1. Why your lost customers left in the first place can give you some important insights into how they will behave.

The study categorizes the reasons why customers defect into three buckets:

  1. for price related reasons,
  2. service related reasons, or
  3. both price and service related reasons.

Why customers left can help predict how likely they are to trust you again. The study found, customers who left for better deals were more likely to come back than customers who left due to poor service. Customers who left for both price and service were the least likely to come back. More importantly, the reason customers left can tell you how committed they will be to your relationship if they do come back. Intuitively it’s easy to think that customers who left for price related reasons will easily jump ship again when a competitor offers a better deal. Surprisingly, the study found that customers who left for price related reasons stayed with the firm longer than customers who left for service related reasons. Customers who left for service related reasons may have been harder to please and retain. However, customers who left for service related reasons also spent more each month than customers who left for price related reasons. Customers who left for both price and service related reasons switched to a competitor the fastest and spent the least each month.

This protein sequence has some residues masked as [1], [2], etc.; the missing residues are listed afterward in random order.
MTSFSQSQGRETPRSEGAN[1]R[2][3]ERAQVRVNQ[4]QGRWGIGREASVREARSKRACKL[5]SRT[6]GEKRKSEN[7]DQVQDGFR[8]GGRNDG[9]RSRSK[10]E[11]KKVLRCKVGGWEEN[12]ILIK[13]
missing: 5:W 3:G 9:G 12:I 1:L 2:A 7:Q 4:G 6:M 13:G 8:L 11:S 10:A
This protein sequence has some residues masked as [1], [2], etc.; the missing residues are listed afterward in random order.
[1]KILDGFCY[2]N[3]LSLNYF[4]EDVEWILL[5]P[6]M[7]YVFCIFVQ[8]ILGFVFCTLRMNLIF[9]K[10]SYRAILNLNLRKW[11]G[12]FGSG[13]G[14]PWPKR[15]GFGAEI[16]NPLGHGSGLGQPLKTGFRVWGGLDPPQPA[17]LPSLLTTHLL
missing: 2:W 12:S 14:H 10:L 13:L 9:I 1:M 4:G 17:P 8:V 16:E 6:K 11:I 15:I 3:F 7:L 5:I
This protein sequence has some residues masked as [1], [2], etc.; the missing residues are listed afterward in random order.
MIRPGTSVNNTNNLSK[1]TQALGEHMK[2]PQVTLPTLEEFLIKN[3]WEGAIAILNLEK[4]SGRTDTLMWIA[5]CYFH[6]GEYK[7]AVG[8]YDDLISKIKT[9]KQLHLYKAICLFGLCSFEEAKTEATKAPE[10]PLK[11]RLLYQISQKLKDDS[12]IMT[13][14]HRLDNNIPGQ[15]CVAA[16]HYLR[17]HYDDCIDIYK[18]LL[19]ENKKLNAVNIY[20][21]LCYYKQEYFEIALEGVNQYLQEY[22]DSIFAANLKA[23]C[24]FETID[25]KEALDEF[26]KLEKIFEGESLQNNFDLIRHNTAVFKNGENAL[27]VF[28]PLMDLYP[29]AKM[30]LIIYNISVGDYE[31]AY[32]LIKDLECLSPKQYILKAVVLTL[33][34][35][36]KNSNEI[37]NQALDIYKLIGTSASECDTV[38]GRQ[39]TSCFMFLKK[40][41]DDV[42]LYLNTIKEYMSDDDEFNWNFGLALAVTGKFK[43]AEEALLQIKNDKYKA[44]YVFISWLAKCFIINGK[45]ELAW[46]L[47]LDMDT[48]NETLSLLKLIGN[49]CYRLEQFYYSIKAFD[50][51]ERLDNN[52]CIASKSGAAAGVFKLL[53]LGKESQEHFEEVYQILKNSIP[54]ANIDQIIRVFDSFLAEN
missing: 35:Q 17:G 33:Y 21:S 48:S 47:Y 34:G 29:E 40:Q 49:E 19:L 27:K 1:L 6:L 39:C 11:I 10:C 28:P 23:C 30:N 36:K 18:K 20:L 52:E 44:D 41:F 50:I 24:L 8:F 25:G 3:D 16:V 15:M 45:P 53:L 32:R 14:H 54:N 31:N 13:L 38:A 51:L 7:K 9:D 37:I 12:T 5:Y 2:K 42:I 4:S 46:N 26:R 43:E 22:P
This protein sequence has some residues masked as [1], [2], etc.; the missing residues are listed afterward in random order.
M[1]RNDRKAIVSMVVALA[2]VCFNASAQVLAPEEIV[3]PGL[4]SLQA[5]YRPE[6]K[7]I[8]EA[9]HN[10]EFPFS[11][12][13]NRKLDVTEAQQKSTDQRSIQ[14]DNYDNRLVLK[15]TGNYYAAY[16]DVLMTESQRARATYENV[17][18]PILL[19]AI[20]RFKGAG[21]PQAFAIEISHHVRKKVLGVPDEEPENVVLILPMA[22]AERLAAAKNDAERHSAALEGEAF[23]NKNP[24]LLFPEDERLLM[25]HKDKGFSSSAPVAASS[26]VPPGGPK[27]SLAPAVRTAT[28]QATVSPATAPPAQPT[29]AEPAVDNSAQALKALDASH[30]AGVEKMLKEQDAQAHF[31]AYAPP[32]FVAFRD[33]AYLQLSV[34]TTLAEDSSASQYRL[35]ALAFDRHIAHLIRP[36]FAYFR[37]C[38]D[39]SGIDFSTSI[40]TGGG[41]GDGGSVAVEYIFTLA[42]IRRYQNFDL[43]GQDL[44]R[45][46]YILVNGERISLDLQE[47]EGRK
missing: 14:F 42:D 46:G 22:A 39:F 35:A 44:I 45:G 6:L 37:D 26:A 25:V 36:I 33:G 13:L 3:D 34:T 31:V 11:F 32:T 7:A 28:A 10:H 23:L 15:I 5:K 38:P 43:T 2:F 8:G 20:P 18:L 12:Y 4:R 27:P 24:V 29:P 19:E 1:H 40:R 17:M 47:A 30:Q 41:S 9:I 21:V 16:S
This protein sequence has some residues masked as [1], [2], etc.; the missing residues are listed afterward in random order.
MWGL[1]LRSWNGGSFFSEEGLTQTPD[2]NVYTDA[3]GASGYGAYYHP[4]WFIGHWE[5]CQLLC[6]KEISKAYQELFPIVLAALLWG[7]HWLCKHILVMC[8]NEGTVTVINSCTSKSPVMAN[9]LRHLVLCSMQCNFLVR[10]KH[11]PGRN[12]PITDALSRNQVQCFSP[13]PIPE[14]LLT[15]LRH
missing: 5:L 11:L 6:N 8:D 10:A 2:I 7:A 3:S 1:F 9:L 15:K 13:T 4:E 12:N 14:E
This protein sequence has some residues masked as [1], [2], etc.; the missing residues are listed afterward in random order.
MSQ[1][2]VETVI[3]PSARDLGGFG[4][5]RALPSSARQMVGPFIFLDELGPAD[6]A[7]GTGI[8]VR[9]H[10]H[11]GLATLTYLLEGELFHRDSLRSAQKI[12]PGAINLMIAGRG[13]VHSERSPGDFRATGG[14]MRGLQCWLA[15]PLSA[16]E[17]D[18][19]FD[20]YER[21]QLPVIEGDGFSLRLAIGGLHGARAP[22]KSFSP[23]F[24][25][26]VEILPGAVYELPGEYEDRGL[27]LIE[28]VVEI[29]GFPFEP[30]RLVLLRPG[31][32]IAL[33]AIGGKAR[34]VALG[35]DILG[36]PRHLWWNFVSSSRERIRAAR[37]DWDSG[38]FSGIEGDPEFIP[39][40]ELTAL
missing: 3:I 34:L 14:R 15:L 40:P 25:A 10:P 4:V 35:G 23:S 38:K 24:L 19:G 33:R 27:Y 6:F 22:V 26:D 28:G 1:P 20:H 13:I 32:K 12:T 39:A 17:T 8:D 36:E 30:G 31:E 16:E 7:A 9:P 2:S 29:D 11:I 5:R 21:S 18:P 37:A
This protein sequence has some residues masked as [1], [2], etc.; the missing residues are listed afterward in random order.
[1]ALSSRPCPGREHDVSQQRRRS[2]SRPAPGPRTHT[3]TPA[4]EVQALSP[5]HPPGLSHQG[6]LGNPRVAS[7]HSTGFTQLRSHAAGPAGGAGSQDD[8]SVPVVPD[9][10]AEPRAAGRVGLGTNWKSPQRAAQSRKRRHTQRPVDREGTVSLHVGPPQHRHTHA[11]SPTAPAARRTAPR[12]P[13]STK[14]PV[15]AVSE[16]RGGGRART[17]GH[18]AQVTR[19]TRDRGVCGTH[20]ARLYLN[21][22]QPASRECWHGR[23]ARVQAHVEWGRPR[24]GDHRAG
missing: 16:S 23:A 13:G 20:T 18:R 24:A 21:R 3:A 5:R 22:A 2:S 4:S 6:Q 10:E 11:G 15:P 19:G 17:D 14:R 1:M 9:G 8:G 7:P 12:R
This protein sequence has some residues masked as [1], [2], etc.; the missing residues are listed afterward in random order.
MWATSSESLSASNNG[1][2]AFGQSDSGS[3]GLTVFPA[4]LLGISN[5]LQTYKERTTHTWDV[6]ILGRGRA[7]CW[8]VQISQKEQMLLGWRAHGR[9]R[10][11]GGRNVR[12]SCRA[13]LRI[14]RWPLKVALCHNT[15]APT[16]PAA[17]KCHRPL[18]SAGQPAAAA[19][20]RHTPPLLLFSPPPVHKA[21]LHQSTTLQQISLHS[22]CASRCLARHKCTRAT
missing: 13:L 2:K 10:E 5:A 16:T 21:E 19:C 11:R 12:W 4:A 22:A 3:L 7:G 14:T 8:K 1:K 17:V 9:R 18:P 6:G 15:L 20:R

1. What you offer your lost customers to win them back has a lasting impact.

Of course what you offer your lost customers will impact whether they give you another chance or not, but it also has a lasting impact on how they will behave if they do accept your offer. You need to know not only what is most effective in winning back lost customers, but how it impacts how long they will stay and how much they will spend in their second lifetimes. Our research team conducted a randomized field experiment in which we sent lost customers a limited time price discount, a limited time free service upgrade, and a bundled offer. While the bundled offer was the most successful in reacquiring lost customers, those customers who accepted it also left the firm again the soonest and spent the least compared to customers who were offered either a price discount or service upgrade. Service upgrades were the least effective at winning back customers but the customers who accepted them also stayed the longest and spent the most with the firm.